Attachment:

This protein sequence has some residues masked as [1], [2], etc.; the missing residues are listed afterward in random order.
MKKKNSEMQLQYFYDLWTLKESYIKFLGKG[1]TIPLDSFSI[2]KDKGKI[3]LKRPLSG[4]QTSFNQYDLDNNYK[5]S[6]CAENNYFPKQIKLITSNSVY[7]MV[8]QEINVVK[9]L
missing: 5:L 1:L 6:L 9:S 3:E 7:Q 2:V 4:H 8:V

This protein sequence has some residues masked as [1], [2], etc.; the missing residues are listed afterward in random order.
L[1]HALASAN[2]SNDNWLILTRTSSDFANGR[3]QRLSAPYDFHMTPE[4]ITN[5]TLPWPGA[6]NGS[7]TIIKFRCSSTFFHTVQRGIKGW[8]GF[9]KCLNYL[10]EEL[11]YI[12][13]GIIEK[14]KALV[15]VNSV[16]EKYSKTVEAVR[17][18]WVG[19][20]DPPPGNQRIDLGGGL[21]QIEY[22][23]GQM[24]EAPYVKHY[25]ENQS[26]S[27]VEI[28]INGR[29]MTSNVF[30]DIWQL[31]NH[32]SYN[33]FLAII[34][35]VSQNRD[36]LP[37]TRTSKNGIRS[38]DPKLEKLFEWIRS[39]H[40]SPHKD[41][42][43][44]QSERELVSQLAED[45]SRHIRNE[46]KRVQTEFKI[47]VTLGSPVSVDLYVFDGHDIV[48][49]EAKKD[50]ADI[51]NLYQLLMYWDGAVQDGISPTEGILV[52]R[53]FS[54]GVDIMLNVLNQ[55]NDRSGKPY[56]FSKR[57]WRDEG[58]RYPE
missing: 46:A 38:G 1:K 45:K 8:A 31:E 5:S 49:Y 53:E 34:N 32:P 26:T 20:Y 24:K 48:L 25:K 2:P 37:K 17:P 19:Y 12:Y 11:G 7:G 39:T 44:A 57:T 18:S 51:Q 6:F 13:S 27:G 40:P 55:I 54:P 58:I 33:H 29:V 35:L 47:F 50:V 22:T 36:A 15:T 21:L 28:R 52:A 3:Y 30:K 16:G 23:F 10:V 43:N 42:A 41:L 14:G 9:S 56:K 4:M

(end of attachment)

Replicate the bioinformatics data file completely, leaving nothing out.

This protein sequence has some residues masked as [1], [2], etc.; the missing residues are listed afterward in random order.
MKKKNSEMQLQYFYDLWTLKESYIKFLGKG[1]TIPLDSFSI[2]KDKGKI[3]LKRPLSG[4]QTSFNQYDLDNNYK[5]S[6]CAENNYFPKQIKLITSNSVY[7]MV[8]QEINVVK[9]L
missing: 5:L 1:L 6:L 9:S 3:E 7:Q 2:V 4:H 8:V

This protein sequence has some residues masked as [1], [2], etc.; the missing residues are listed afterward in random order.
L[1]HALASAN[2]SNDNWLILTRTSSDFANGR[3]QRLSAPYDFHMTPE[4]ITN[5]TLPWPGA[6]NGS[7]TIIKFRCSSTFFHTVQRGIKGW[8]GF[9]KCLNYL[10]EEL[11]YI[12][13]GIIEK[14]KALV[15]VNSV[16]EKYSKTVEAVR[17][18]WVG[19][20]DPPPGNQRIDLGGGL[21]QIEY[22][23]GQM[24]EAPYVKHY[25]ENQS[26]S[27]VEI[28]INGR[29]MTSNVF[30]DIWQL[31]NH[32]SYN[33]FLAII[34][35]VSQNRD[36]LP[37]TRTSKNGIRS[38]DPKLEKLFEWIRS[39]H[40]SPHKD[41][42][43][44]QSERELVSQLAED[45]SRHIRNE[46]KRVQTEFKI[47]VTLGSPVSVDLYVFDGHDIV[48][49]EAKKD[50]ADI[51]NLYQLLMYWDGAVQDGISPTEGILV[52]R[53]FS[54]GVDIMLNVLNQ[55]NDRSGKPY[56]FSKR[57]WRDEG[58]RYPE
missing: 46:A 38:G 1:K 45:K 8:A 31:E 5:S 49:Y 53:E 34:N 32:P 26:T 20:Y 24:K 48:L 25:K 2:P 37:K 17:P 19:Y 12:Y 11:G 7:G 39:T 44:A 57:T 18:S 51:Q 6:F 13:S 27:G 40:P 55:I 54:P 58:I 33:H 29:V 35:L 47:F 50:V 22:T 36:A 15:T 21:L 28:R 52:A 3:Y 30:K 16:G 23:F 10:V 43:N 42:A 41:L 14:G 9:S 56:K 4:M